Wisconsinites Win with BadgerCare Expansion
People of Color
Implementation of the ACA resulted in significant coverage gains among all Wisconsinites, regardless of race or ethnicity, but coverage rates for people of color still lag behind white people. Despite gains, Latinx and Native Americans still have high uninsured rates. Fully expanding BadgerCare would increase coverage for people under 138% of FPL, and would lead to more people of color being covered, especially among Latinx Wisconsinites, who are uninsured at rates three times higher than white people.
BadgerCare expansion can help curb small business owners’ premium costs. When someone without insurance seeks medical care they can’t afford, the fees for that care often go unpaid. To cover their losses insurers charge the insured higher rates, and these increases mean higher premiums for everyone. BadgerCare expansion, however, benefits the healthcare system overall by ensuring fewer individuals receive uncompensated care, so fewer costs will be passed on.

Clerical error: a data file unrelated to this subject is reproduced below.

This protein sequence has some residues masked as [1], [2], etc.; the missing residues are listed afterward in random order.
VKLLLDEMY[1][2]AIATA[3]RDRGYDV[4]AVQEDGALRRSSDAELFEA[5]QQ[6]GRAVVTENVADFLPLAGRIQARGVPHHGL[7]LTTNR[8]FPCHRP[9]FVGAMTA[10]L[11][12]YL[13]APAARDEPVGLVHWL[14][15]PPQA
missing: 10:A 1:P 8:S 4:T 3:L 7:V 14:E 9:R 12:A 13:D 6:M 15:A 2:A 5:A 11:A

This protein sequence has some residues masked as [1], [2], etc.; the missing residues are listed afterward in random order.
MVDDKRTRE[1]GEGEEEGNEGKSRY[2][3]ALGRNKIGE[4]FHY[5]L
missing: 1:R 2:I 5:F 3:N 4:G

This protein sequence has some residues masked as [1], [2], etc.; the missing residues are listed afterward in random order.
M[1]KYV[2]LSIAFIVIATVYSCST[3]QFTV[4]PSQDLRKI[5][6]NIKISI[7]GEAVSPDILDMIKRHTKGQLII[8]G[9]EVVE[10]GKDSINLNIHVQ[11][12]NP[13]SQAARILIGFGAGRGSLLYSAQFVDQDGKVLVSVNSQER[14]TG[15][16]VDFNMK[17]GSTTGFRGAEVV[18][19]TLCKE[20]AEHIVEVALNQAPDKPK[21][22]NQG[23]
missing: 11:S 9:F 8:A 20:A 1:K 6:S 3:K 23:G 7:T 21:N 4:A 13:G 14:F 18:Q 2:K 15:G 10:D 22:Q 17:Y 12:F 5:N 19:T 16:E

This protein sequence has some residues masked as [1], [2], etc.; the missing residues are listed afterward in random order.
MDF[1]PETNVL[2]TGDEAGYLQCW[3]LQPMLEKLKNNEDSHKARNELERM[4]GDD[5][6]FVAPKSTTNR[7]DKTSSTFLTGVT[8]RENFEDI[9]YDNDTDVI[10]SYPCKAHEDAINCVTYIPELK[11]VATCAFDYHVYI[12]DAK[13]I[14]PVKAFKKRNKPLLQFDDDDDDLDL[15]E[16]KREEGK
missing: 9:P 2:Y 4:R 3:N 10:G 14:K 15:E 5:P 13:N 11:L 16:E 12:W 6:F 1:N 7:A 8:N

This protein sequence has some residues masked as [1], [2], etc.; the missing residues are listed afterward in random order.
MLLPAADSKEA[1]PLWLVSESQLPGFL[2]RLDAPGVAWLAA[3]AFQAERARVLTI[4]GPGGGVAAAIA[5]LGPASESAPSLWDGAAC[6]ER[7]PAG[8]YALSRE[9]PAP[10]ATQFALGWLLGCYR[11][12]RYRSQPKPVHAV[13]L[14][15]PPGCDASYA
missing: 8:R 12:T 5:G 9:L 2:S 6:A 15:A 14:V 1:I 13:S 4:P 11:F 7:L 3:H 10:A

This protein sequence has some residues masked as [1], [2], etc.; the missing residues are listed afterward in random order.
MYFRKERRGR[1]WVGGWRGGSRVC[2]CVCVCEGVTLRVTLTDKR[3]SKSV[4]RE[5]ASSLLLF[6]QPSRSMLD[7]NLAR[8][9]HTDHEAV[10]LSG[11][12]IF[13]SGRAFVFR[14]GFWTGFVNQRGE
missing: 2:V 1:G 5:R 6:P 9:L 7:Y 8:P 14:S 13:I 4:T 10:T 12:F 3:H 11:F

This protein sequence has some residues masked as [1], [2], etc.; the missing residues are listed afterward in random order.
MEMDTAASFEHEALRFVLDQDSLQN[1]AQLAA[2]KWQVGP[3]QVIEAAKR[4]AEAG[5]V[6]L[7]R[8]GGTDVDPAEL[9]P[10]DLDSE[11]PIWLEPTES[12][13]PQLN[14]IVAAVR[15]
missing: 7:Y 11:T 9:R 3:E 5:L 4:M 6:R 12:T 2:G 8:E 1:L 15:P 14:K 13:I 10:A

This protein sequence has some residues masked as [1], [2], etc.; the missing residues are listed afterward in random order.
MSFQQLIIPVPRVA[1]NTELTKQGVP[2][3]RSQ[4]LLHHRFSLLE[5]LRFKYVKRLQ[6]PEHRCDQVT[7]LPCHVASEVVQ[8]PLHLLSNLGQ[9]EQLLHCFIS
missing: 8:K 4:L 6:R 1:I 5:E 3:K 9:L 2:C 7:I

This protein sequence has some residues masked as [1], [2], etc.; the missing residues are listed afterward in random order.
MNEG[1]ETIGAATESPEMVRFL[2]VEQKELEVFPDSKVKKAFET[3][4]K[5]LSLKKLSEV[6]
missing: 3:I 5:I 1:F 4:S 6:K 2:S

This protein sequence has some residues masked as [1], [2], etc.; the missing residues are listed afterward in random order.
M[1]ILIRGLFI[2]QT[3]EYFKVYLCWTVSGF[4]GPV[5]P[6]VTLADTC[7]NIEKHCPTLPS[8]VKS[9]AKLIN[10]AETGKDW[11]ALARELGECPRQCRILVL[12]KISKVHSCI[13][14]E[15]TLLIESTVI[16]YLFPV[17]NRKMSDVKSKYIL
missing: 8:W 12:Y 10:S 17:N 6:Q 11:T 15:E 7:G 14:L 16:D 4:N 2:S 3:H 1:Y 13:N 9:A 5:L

Because the ACA brought insurance to more people the cost of uncompensated care dropped substantially in Wisconsin, but hospitals in states who fully expanded Medicaid have enjoyed even larger savings. There was a 55% drop in hospital uncompensated care costs in expansion states, compared in non-expansion states.
Low-income women who do not have access to BadgerCare coverage often have to rely on a patchwork of care programs in order to receive the health care they need. They are also most likely to forego care due to its costs. For example, many of these women may have to go to publicly-funded safety net clinics in order to receive reproductive health care services. Unfortunately, these centers are unable to meet the demand for services. Expanding BadgerCare would allow thousands more Wisconsin women to have access to comprehensive health care.
Some community-based and inpatient Medicaid services are the financial responsibility of counties rather than the state. By getting 90% federal funding for coverage of childless adults below 138% of FPL (rather than 59%), the counties would enjoy substantial savings for these services and could either improve access and delivery of those county-funded services or use the savings for other purposes, including property tax relief.
Overall, in the 12 states that haven’t taken the ACA Medicaid expansion funds, 8.1% of children lack health insurance coverage. In states that have accepted the additional funds, 4.1% of children are uninsured.